Source: Lake Geneva Regional News

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Dealing with congestion

by Lisa Seiser

January 26, 2012

Think about driving west on Main Street in downtown Lake Geneva on a sunny, warm Saturday in the middle of summer. You know there will be bumper-to-bumper traffic, stops at every light and at best a crawl through the gridlock.

Hold that thought.

City of Lake Geneva officials are looking closely at traffic signal system updates that would deal with congestion and delays through the downtown.

Crispell-Snyder transportation engineer Jeff Knudson presented last week to the Public Works Committee a summary of a traffic signal report the company performed on the three lights in downtown Lake Geneva. He suggested that with better timing and other improvements at the Main Street intersections at Broad, Center and Wells streets, traffic delay time could be cut in half.

He also estimated a 7 percent reduction in fuel consumption, or 7,000 gallons of fuel that could be saved by implementing the improvements.

Among the changes would be to interconnect the three traffic signals so there is less likely the chance that vehicles are stopped at more than one intersection on their way through downtown. The signals would in essence talk to each other to better manage the traffic flow.

Intersection turn signals would be set based on whether cars are in the turn lanes, and not just set to the same timing all day, every day. These types of signals currently are at the intersection of Sheridan Springs and Highway 120 at the Horizon Shell gas station.

The signal remains green longer on Highway 120 unless cars are approaching or waiting at Sheridan Springs Road.

Knudson said the typical delay time going through downtown is 100 seconds. He said the changes would cut that in half during the peak uses.

According to the traffic signal project report, the summary states a 17-percent reduction in total network delay, a 16-percent reduction in total stops and a 10-percent reduction in emissions.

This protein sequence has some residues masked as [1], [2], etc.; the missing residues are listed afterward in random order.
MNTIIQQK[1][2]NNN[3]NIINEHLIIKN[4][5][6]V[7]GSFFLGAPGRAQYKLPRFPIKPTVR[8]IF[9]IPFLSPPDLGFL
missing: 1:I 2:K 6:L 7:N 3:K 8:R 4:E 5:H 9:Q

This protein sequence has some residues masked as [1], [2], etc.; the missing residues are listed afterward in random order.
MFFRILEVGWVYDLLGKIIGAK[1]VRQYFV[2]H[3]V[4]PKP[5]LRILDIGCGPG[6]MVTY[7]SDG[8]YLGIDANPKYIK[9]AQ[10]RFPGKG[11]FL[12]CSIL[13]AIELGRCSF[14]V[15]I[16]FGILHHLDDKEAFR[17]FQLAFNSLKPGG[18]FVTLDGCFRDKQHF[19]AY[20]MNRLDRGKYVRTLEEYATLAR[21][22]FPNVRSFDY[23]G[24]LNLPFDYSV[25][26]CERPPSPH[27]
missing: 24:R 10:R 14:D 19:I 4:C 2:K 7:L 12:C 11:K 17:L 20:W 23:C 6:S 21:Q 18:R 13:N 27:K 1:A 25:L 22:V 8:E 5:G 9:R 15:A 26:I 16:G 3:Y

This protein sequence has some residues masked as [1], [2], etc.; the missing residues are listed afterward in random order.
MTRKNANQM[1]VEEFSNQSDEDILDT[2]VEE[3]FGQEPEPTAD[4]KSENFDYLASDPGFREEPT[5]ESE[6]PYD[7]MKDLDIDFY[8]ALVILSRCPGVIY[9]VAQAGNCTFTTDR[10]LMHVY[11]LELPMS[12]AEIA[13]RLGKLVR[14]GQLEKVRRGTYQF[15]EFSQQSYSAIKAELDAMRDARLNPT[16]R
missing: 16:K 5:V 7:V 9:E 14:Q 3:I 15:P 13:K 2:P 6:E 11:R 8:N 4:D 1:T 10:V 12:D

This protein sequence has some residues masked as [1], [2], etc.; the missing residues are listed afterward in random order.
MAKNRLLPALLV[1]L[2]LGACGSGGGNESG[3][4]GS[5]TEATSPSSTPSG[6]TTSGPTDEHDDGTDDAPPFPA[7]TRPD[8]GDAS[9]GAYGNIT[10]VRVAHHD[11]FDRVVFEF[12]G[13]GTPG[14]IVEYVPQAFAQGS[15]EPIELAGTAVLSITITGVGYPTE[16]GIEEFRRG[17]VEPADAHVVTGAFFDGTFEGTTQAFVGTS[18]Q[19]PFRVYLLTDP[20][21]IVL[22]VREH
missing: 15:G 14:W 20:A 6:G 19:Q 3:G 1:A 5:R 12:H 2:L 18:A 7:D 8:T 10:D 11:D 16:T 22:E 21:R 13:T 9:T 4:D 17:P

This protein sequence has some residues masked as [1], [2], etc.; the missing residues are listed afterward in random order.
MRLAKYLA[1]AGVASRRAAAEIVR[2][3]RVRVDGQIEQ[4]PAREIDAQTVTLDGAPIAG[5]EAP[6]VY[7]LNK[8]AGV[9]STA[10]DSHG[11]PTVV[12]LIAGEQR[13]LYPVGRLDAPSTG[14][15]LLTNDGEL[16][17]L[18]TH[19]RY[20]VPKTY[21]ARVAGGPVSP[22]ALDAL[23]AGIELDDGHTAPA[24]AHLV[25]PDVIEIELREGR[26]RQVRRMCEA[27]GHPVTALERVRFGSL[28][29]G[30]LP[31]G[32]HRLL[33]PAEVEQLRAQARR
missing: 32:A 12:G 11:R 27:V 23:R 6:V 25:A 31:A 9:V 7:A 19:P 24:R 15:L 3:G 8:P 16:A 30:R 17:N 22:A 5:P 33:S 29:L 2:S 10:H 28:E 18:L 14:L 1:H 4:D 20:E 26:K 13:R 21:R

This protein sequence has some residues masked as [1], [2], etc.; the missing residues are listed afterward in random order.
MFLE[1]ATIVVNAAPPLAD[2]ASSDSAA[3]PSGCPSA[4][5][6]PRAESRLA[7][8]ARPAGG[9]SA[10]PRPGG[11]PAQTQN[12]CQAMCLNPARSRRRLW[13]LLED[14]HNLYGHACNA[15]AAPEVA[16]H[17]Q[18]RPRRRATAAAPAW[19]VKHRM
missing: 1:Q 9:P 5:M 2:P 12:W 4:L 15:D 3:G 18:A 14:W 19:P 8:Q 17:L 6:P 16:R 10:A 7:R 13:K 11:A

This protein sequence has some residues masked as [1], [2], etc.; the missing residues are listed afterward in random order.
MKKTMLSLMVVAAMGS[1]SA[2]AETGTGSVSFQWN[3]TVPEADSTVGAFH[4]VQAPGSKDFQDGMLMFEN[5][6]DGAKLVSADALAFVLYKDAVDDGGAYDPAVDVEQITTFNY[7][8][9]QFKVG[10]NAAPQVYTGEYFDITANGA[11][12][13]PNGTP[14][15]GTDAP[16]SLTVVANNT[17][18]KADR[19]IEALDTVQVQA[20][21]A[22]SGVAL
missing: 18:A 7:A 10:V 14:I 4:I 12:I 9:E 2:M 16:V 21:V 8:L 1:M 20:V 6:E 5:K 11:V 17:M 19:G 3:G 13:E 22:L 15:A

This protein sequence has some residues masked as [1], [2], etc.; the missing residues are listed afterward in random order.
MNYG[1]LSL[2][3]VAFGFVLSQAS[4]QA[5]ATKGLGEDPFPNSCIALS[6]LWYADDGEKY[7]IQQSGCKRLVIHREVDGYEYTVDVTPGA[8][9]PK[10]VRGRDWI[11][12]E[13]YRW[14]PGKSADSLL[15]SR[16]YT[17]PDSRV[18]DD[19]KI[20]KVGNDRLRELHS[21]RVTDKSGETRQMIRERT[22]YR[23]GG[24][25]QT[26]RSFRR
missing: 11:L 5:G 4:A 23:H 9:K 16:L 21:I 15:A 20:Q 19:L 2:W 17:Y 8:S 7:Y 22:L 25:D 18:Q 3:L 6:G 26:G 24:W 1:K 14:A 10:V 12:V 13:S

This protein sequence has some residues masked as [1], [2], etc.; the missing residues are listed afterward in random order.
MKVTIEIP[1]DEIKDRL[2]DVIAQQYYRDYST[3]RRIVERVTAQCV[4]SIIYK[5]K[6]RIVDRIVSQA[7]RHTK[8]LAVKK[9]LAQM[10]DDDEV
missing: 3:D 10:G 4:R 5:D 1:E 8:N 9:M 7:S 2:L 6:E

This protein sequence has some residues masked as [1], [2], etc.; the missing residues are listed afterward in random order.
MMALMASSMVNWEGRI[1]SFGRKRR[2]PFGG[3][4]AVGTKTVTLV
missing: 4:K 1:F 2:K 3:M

Knudson presented moving computer models that showed how and why the traffic backs up, especially westbound on Main Street on a summer weekend. During busy weekends, the traffic can be backed up from downtown all the way to Highway 12.

"The critical flows you will be better equipped to handle," Knudson said.

The total cost for the project would be about $310,000, which is less than originally estimated by Crispell-Snyder. Funding will come from the city's Tax Incremental Financing District.

The signals at the Main Street intersections at Broad and Center streets are at least 30 years old. According to Crispell-Snyder's Sue Barker, the signs were installed in the 1970s and the 1980s. She also said the underground cable is worn out and the lights aren't compatible with the newer signals at Wells Street.

The Wells Street lights are from 2005 and they won't need much improvements other than countdown timers for pedestrian crossing.

Public Works Director Dan Winkler said in August the traffic signals are old enough that they should be considered for replacement anyway.

Street Department Superintendent Ron Carstenson agreed two of the three signals are just old.

"I think you'll see a big difference," he said. "We seriously need to do this."

Second District Alderman Tom Hartz said he believed the improvements to traffic flow would be worth the $310,000, about $250,000 of which is for construction of the area.

On Aug. 22, 2011, the council voted to pay engineering firm Crispell-Snyder up to $40,000 for a traffic study including counts, mapping and modeling to determine the value and benefits of upgrading the existing traffic signal system in the downtown.

Funding would come from money already collected through the city's Tax Incremental District.

The Public Works Committee accepted the proposal from Crispell-Snyder to replace the signals at the two intersections. The item is expected to be on the Feb. 13 council agenda for further discussion and possible action.